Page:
The chancellor announces help for UK business – but is it enough?

The chancellor announces help for UK business – but is it enough?

Commentary on the scenario as published by the Office of Budgetary Responsibility (OBR)


This document provides a commentary on the scenario[1] recently published by the OBR, being their assessment of the likely cost to the Treasury of the effects of the Covid-19 outbreak and the measures taken by the government to control it.

The opinions expressed in this document are entirely my own and are primarily based upon my interpretation of some original research conducted amongst various businesses in the UK, together with information provided by the Office of National Statistics and other research reports.

Overall, I consider that the OBR may have underestimate the GDP ‘hit’ for Q2 2020 by 8%, being the difference between my own estimate of a 43% decline in UK GDP for the quarter compared with the 35% decline in the OBR scenario.

It also appears that the OBR has not accounted for the impact of Coronavirus on GDP in the first quarter, which I estimate will already have declined by at least 5%.  The pandemic, the media coverage about the potential impact and the official narratives of governments across the world were already affecting attendance at work, supply chains, customer behaviour and the markets before the official UK lockdown in the final week of the quarter.

Rather more seriously, I feel that the OBR expectation for a quick bounce back is unduly optimistic and that it will take considerably longer to achieve a return to the levels of wealth we were experiencing.

On a lighter note there is no better time to redefine society’s economic goals and I suggest that greater attention is paid towards a fairer distribution of wealth than has hitherto been the case!

The remainder of this document provides a brief comment on each one of the tables and charts as prepared by the OBR to support their scenario.  They can be viewed in the Excel file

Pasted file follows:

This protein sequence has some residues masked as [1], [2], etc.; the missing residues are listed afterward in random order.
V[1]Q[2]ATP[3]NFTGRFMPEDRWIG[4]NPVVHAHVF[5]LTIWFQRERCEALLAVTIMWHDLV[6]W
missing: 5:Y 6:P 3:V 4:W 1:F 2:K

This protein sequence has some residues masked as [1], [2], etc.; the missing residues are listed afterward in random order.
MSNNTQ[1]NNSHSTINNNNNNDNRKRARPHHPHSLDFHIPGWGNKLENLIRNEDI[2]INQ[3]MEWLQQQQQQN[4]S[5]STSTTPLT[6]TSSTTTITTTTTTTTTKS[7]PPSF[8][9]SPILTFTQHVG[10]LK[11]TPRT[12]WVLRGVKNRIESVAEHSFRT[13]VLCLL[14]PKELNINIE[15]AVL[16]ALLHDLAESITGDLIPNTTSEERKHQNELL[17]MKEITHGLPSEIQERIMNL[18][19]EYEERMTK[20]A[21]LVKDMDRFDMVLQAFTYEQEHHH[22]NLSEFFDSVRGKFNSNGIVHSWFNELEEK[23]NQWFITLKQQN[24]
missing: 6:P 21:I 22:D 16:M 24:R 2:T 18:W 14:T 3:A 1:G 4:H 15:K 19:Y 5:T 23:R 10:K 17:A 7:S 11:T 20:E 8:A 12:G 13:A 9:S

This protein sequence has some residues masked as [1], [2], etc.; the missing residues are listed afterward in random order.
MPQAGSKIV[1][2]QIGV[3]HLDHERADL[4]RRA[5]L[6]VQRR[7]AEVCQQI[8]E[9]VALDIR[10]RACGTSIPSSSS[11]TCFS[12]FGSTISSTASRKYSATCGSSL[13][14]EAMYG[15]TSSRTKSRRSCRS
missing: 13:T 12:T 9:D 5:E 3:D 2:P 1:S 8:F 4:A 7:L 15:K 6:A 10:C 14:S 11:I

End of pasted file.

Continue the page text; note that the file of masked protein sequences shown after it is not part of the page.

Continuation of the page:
Table T1.1

I consider the similarity of outcomes from country to country as suggested by the OECD is predictable but was probably suggested a little too early!  Personally, I think INSEE and the OBR are easily the closest to the eventual outcome but both are underestimating in my opinion.

Chart C1.1

I disagree with quite a lot of the details on these charts, but I consider the issues to be academic at this point.

Table T1.2

Output losses by sector in the second quarter of 2020

I have suggested some revisions to the figures for the losses as given in the OBR scenario.  In fact this exercise resulted in a smaller difference on the second quarter GDP than I had originally anticipated (-43% of GDP compared with OBR estimate of  -35%). My reasons for each of the differences are given below.

Mining, energy and water supply is reduced by a further 10% in our scenario, partly because of a lower manufacturing figure resulting in less use of energy and water but also reduced transport usage affecting the oil industry.

Our scenario has Manufacturing down by a further 5% from 55% to 60%, despite the fact that our UKPLC research on manufacturing provided an initial estimate that 48% of manufacturing companies were closed and 52% remained working.  However, they have faced increasing difficulties including lost orders, supply problems, absence through illness and inefficiencies generated by the need for social distancing so production has declined significantly even for those working.

I feel that the OBR has simply underestimated the effect on Construction unless we see an early return to work which seems unlikely.

I consider the effect on wholesale retail and motor trades is significantly higher than the 50% proposed by the OBR – I estimate a loss of 65% with the closure of most retail establishments.

Agreed on transport and storage – losses in many areas due to the decline in passenger movements will have been picked up by increased traffic growth in distribution of healthcare products and home deliveries.

I think the effect on accommodation and food services has been greater that 85% – suggested 92%.

Information and communication has been boosted by products such as Zoom and other IT solutions used by people and businesses.  I therefore estimate a lower decline -35% instead of -45%.

Financial and Insurance services – I believe that even this sector will take a relatively large dip, as large as -15%.  The reasoning being that there will be heavy insurance losses during this quarter and banks and other institutions will be forced to reduce their margins whilst working relatively inefficiently with staff working from home.